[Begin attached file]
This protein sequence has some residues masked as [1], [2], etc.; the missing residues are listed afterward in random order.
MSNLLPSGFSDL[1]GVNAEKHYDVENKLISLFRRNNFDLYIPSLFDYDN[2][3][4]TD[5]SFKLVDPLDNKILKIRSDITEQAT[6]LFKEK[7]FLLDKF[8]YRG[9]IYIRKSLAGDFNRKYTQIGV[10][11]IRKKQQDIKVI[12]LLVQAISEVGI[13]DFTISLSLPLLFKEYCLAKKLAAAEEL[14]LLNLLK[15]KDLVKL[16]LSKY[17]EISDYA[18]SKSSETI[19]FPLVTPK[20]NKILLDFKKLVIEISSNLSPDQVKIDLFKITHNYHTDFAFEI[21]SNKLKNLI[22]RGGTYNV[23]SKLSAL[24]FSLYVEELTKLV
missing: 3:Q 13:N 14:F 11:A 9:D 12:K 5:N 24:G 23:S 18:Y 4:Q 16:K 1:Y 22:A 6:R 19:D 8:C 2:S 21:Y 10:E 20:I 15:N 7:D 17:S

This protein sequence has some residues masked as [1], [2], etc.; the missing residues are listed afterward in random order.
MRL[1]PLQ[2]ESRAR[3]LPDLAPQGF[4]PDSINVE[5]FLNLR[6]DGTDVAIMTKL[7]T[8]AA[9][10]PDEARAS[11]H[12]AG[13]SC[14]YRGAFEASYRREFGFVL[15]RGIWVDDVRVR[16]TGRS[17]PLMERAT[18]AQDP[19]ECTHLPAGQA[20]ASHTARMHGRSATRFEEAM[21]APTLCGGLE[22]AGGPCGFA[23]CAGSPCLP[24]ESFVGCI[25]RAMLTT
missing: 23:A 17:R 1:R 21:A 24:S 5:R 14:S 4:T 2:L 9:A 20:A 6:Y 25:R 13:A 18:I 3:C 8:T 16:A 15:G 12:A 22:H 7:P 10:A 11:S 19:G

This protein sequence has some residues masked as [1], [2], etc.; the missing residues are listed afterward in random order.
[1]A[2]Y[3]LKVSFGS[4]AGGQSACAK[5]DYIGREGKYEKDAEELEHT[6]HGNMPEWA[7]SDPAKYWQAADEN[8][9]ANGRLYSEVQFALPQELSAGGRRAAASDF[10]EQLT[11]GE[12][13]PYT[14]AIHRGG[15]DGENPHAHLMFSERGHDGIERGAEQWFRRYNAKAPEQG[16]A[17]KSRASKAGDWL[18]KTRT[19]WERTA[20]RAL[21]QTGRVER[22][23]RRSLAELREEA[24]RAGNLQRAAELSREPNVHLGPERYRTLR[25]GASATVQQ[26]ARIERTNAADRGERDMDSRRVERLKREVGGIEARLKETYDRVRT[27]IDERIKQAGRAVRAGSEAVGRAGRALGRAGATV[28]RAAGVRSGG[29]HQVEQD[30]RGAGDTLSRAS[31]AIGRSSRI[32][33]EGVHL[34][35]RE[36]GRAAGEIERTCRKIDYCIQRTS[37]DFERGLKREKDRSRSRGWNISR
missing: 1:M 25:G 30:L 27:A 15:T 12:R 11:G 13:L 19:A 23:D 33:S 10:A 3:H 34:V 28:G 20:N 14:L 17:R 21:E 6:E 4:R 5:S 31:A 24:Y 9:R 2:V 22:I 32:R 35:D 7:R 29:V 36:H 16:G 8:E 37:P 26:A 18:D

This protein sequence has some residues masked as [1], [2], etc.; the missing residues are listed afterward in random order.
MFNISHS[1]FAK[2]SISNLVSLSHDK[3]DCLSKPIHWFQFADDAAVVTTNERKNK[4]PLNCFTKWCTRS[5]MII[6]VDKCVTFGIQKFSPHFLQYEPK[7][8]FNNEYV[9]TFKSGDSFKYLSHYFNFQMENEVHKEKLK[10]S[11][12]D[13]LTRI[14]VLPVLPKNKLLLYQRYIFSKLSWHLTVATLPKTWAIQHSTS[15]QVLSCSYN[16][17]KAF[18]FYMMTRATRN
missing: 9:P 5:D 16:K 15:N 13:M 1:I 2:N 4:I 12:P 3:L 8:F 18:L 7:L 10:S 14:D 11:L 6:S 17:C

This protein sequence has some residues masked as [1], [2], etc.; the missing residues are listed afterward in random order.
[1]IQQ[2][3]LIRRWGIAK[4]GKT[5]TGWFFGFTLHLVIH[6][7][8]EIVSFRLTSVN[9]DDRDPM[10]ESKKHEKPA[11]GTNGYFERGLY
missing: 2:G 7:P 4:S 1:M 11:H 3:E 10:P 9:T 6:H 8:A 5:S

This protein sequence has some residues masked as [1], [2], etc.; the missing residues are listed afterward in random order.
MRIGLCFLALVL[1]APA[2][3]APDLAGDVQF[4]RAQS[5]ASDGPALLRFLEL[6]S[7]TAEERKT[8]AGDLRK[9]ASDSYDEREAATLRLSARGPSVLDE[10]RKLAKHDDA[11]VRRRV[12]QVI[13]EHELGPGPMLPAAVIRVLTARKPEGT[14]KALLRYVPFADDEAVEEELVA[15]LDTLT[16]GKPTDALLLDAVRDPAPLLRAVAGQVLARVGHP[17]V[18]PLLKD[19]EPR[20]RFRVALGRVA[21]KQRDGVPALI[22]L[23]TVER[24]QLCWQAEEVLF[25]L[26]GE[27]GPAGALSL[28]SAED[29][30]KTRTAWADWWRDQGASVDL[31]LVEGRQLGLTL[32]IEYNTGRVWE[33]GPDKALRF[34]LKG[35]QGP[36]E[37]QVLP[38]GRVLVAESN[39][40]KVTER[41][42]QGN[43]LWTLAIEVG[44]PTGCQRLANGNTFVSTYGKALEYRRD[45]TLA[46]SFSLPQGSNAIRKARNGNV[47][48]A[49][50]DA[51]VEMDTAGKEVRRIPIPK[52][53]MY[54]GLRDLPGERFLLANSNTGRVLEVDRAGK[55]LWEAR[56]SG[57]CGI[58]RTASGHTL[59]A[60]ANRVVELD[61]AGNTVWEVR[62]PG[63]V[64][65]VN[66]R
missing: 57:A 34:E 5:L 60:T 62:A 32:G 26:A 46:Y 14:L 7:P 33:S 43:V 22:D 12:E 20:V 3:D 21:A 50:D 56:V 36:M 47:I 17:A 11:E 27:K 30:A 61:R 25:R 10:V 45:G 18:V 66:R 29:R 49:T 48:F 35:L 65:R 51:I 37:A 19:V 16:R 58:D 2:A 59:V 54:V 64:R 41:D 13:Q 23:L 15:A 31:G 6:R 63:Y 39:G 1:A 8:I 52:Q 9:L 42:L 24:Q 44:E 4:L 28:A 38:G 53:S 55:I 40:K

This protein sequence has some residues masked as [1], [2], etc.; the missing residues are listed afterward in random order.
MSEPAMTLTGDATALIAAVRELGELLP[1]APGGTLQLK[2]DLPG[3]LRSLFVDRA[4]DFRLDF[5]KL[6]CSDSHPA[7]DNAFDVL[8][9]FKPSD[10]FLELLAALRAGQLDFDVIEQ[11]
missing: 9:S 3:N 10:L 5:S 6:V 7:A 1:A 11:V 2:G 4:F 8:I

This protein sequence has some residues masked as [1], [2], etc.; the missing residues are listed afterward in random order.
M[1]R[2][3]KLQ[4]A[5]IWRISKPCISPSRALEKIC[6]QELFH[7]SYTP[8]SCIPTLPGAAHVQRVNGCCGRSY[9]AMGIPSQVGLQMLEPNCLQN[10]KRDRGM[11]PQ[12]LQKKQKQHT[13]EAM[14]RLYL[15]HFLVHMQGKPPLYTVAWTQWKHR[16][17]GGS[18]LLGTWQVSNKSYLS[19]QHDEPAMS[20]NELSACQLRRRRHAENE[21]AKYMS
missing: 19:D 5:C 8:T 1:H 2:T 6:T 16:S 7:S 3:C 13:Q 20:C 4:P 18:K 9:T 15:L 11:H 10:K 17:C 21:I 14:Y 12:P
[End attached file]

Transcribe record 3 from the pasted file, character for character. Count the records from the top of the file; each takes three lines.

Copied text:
This protein sequence has some residues masked as [1], [2], etc.; the missing residues are listed afterward in random order.
[1]A[2]Y[3]LKVSFGS[4]AGGQSACAK[5]DYIGREGKYEKDAEELEHT[6]HGNMPEWA[7]SDPAKYWQAADEN[8][9]ANGRLYSEVQFALPQELSAGGRRAAASDF[10]EQLT[11]GE[12][13]PYT[14]AIHRGG[15]DGENPHAHLMFSERGHDGIERGAEQWFRRYNAKAPEQG[16]A[17]KSRASKAGDWL[18]KTRT[19]WERTA[20]RAL[21]QTGRVER[22][23]RRSLAELREEA[24]RAGNLQRAAELSREPNVHLGPERYRTLR[25]GASATVQQ[26]ARIERTNAADRGERDMDSRRVERLKREVGGIEARLKETYDRVRT[27]IDERIKQAGRAVRAGSEAVGRAGRALGRAGATV[28]RAAGVRSGG[29]HQVEQD[30]RGAGDTLSRAS[31]AIGRSSRI[32][33]EGVHL[34][35]RE[36]GRAAGEIERTCRKIDYCIQRTS[37]DFERGLKREKDRSRSRGWNISR
missing: 1:M 25:G 30:L 27:A 15:T 12:R 11:G 13:L 19:A 23:D 33:S 10:A 3:H 34:V 28:G 20:N 14:L 17:R 21:E 6:E 4:R 5:S 31:A 24:Y 9:R 2:V 22:I 32:R 35:D 7:R 29:V 36:H 16:G 8:E 37:P 26:A 18:D